Vermiculite is a hydrous phyllosilicate mineral which undergoes significant expansion when heated. Exfoliation occurs when the mineral is heated sufficiently, and commercial furnaces can routinely produce this effect. Vermiculite forms by the weathering or hydrothermal alteration of biotite or phlogopite. Large commercial vermiculite mines currently exist in Russia, South Africa, China, and Brazil.
It typically occurs as an alteration product at the contact between felsic and mafic or ultramafic rocks such as pyroxenites and dunites. It also occurs in carbonatites and metamorphosed magnesium-rich limestone. Associated mineral phases include: corundum, apatite, serpentine, and talc. It occurs interlayered with chlorite, biotite and phlogopite.
Calcium silicate boards: exfoliated vermiculite is added to a calcium silicate slurry. This is then dewatered by pressing or by using one of the Fourdriner/Magnani/Hatschek processes to form a flat board which is then heat cured under pressure (typically 10–15 bar) for periods of up to 24 hours.
Brake linings: finer grades of exfoliated vermiculite are being used in brake linings primarily for the automotive market. The properties of vermiculite that make it an appropriate choice for use in brake linings include its thermal resistance, ease of addition to other raw materials to achieve a homogeneous mix, and its shape and surface characteristics.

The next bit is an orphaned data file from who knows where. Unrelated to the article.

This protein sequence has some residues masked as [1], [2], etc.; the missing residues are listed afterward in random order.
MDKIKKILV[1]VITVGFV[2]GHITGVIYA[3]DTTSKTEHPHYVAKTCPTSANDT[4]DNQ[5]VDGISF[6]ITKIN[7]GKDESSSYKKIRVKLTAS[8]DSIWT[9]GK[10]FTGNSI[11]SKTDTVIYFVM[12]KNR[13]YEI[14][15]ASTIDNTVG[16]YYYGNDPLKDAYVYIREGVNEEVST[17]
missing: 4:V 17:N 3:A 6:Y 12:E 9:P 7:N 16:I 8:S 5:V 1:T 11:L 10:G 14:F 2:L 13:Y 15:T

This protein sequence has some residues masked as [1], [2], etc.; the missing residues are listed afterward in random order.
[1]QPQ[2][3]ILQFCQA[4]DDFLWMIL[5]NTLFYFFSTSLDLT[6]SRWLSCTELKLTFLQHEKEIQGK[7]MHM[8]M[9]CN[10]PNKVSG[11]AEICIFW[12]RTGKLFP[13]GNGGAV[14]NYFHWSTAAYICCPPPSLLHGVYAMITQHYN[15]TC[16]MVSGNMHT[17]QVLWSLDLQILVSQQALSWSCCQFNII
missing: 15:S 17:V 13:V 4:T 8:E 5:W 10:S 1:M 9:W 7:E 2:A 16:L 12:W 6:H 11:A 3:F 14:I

Storing bulbs and root crops: pour vermiculite around bulbs placed in container. If clumps are dug, allow to dry for a few hours in the sun and then place in cartons or bushel baskets and cover with vermiculite. The absorptive power of vermiculite acts as a regulator that prevents mildew and moisture fluctuation during the storage period. It will not absorb moisture from the inside of stored tubers, but it does take up free water from the outside, preventing storage rot.
As a constituent of a coating: vermiculite dispersions are typically either chemically or physically very finely delaminated vermiculite in a fluid medium. These dispersions can be used to make vermiculite 'paper' sheets by pouring them onto a piece of smooth, low surface-energy plastic, and allowing to dry. The resulting sheet can then be peeled off the plastic. Typical end-uses for vermiculite dispersions include inclusion in high temperature coatings or binders for construction materials, gaskets, specialty papers/textiles, oxidation-resistant coating on carbon based composites, and as barrier coatings for films.
In 2014, South Africa, Brazil, the US, and China were the top producers of mined, concentrated and unexfoliated vermiculite, with about 90% world share. South Africa's production is decreasing, while Brazil's is significantly increasing.
Today spray-applied fireproofing materials use vermiculite, other industrial minerals, and expanded polystyrene, depending upon the exact commercial product. The ingredients for these products all have to meet stringent regulatory requirements, particularly in the US and Europe. In the past, vermiculite from the W. R. Grace mines in Libby, Montana, have been associated with asbestos. Therefore, old spray-applied fireproofing, pre-1991, may contain small quantities of asbestos. In August 2014, the NYSDoH qualified two, more exact, test methods, better designed to identify materials with this potential problem, and assist in safely dealing with any issues associated with its removal. Modern spray applied fireproofing today is made with various light weight aggregates that does not contain asbestos and is carefully monitored at all stages of mining and production to ensure this is the case.